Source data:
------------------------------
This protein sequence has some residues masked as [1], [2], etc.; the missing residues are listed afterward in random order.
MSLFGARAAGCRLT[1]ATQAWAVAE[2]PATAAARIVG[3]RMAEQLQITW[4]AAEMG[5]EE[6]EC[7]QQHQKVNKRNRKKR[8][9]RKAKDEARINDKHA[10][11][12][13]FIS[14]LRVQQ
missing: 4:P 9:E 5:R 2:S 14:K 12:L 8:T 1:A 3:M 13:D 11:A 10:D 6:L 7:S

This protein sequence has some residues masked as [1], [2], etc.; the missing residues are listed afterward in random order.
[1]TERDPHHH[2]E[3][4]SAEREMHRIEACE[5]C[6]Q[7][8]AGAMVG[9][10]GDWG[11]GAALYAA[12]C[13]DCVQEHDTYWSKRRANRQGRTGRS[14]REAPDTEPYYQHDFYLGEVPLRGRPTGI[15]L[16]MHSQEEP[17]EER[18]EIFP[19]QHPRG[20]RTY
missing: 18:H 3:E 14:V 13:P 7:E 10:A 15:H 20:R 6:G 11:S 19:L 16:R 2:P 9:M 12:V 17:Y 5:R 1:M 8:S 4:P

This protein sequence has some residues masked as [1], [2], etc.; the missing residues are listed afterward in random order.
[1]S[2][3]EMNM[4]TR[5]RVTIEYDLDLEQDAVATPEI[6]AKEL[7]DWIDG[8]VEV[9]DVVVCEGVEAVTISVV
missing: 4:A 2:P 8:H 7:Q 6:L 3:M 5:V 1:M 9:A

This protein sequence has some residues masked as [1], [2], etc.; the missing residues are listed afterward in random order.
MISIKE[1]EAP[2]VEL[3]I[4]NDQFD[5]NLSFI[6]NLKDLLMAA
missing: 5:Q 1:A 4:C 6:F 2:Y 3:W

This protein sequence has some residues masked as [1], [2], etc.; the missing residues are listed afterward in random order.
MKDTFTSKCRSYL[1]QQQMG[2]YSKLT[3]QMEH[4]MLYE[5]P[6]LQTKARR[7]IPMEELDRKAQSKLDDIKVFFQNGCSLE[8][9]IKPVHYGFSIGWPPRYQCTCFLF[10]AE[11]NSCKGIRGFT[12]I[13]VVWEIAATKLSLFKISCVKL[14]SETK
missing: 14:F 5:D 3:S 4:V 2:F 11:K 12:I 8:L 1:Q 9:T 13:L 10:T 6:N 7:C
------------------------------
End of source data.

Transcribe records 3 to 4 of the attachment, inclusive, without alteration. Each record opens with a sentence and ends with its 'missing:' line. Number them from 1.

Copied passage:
This protein sequence has some residues masked as [1], [2], etc.; the missing residues are listed afterward in random order.
[1]S[2][3]EMNM[4]TR[5]RVTIEYDLDLEQDAVATPEI[6]AKEL[7]DWIDG[8]VEV[9]DVVVCEGVEAVTISVV
missing: 4:A 2:P 8:H 7:Q 6:L 3:M 5:V 1:M 9:A

This protein sequence has some residues masked as [1], [2], etc.; the missing residues are listed afterward in random order.
MISIKE[1]EAP[2]VEL[3]I[4]NDQFD[5]NLSFI[6]NLKDLLMAA
missing: 5:Q 1:A 4:C 6:F 2:Y 3:W